• http://www.newsloops.net/ Mark Rogers

    It doesn’t matter whether he knew the word is racist. It’s his job to know these things. If he doesn’t, then he’s better off in different career.

  • Anonymous

    Since “chink” is defined as a crack, cleft or fissure, a narrow opening, and anyone could tell by the context that this is what was meant, I see no problem–unless the journalist meant that there was a person of Asian descent in the armor. This is ridiculous, PC in hyperdrive.

  • http://twitter.com/PatrickDowns Patrick Downs

    So, Editors don’t make mistakes, or aren’t allowed to? Editors have other senior editors who supervise them. Are they infallible and not responsible?

  • http://twitter.com/PatrickDowns Patrick Downs

    It was not intended as a slur, I believe, and the common, accepted definition of “chink in the armor” for 100s of years has meant something very different and not offensive to any race. Accidents happen, and there should have been mercy rather than mercilessness shown. Suspension? Sure. Firing? Absurd.

  • http://twitter.com/PatrickDowns Patrick Downs

    I can see now that the offense was the hed in connection to story on Lin. That is a problem, the context, but I would say one would have to prove malice aforethought, rather than just faling to make the connection with the pejorative use of the work “chink” (which he may have never used or been aware of … yes, it’s possible). Firing him for it? Outrageous… no one is safe then. Zero tolerance for ANY mistake, by anyone, ever. Are the bosses held to that standard?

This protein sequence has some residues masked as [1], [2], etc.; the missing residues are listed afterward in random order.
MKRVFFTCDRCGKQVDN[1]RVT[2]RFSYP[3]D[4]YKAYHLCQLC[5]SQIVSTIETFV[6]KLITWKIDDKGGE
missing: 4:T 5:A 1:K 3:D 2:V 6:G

• http://www.facebook.com/KenCarpenter Ken Carpenter

    I forgot to ask — What about Max Bretos, an ESPN TV anchor, who used the same phrase live on air, but received only a 30-day suspension? How does one person get fired and another not?

  • http://www.facebook.com/KenCarpenter Ken Carpenter

    My first exposure to the controversy was from a link on Twitter, in which the tweet said something like, “Can you believe ESPN used this headline about Jeremy Lin? [link].” I clicked, and my immediate reaction was, “There’s nothing wrong with this hed.” It took me a second, maybe a few seconds, to break down the perfectly acceptable four-word phrase into parts and then make the connection of one word to Lin. I know the word, I know its derogatory meaning. I just didn’t see the problem immediately. … When you use a common phrase — cliché, idiom, whatever — it is less a string of individual words than one long word, in this case a 15-letter crossword answer to the clue, “vulnerable point of attack, a weakness in a defense; a fatal flaw.” … The headline writer slapped a common phrase on a nondescript column at 2:30 a.m. and went home. (Where was his slot man? Oh yeah, they don’t exist in the Web world.) The error was caught and removed 35 minutes later. Apologies were made all around. There was no malice aforethought, no racist intent. Anthony Federico should not have been fired. Reprimanded, certainly. A two-week suspension, without pay, would seem an appropriate sentence. Even editors should be allowed to make a mistake. (Ken Carpenter, Professor of Journalism at Valencia College, and former headline writer at four daily newspapers.)